Conclusion

A new and novel in-line RFM (Juno) displaying mask leak and deflation volume significantly reduced mask leak in a group of experienced resuscitators and reduced the number of high leak inflations in both term and preterm manikin models when used with SIB and TPR systems.

Data availability statement

Data are available upon reasonable request.

Ethics statements

Patient consent for publication

Ethics approval

This study involves human participants and was approved by Sydney Children’s Hospital Network Ethics Committee ID 2019/ETH13537. Participants gave informed consent to participate in the study before taking part.

References

Supplementary materials

  • Supplementary Data

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Footnotes

  • Contributors MBT contributed to study design, data collection, data and statistical analysis, and writing of the manuscript. MBT is guarantor. MH contributed to data and statistical analysis and writing of manuscript. MB and MC contributed to prototype ‘Juno’ monitor development and construction, data collection and review of manuscript. SM (PhD candidate), KL, AP and MC contributed to data collection, manuscript writing, construction and review.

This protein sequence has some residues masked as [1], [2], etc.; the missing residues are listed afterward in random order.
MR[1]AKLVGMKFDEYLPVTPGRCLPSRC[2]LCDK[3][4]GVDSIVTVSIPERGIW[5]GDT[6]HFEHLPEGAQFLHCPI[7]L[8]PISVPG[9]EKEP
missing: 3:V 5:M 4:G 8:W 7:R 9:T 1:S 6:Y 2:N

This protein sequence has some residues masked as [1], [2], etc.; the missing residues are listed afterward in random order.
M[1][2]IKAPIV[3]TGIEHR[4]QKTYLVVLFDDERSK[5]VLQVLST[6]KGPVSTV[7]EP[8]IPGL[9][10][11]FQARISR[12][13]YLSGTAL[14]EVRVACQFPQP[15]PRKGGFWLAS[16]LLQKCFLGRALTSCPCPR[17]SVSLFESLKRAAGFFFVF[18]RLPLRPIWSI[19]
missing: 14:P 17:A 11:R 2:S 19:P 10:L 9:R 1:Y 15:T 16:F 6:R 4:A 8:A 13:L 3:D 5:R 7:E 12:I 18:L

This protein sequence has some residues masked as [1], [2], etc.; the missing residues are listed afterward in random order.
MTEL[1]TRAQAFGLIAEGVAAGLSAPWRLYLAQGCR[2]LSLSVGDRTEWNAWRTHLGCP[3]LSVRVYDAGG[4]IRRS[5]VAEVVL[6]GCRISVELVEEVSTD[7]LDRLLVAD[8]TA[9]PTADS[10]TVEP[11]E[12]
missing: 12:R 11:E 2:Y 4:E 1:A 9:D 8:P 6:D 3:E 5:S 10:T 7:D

• Funding Juno monitor was developed via public funded grant Cerebral Palsy Alliance (research grant #PG14118) and Matthew Crott and Matthew Boustred PhD candidates, University of Sydney conducting prototype development.

  • Competing interests The ResusRight is a startup company founded by MBT, MH, MCrott and M B to commercialise the prototype Juno monitor studied. MT is an unpaid medical consultant for the ResusRight and a minor share holder. MH is an unpaid engineering consultant for the ResusRight and a minor share holder. MCrott is a director and chief technical officer for ResusRight and is a shareholder. MB is a director chief executive officer for ResusRight and is a shareholder.

  • Provenance and peer review Not commissioned; externally peer reviewed.

  • Supplemental material This content has been supplied by the author(s). It has not been vetted by BMJ Publishing Group Limited (BMJ) and may not have been peer-reviewed. Any opinions or recommendations discussed are solely those of the author(s) and are not endorsed by BMJ. BMJ disclaims all liability and responsibility arising from any reliance placed on the content. Where the content includes any translated material, BMJ does not warrant the accuracy and reliability of the translations (including but not limited to local regulations, clinical guidelines, terminology, drug names and drug dosages), and is not responsible for any error and/or omissions arising from translation and adaptation or otherwise.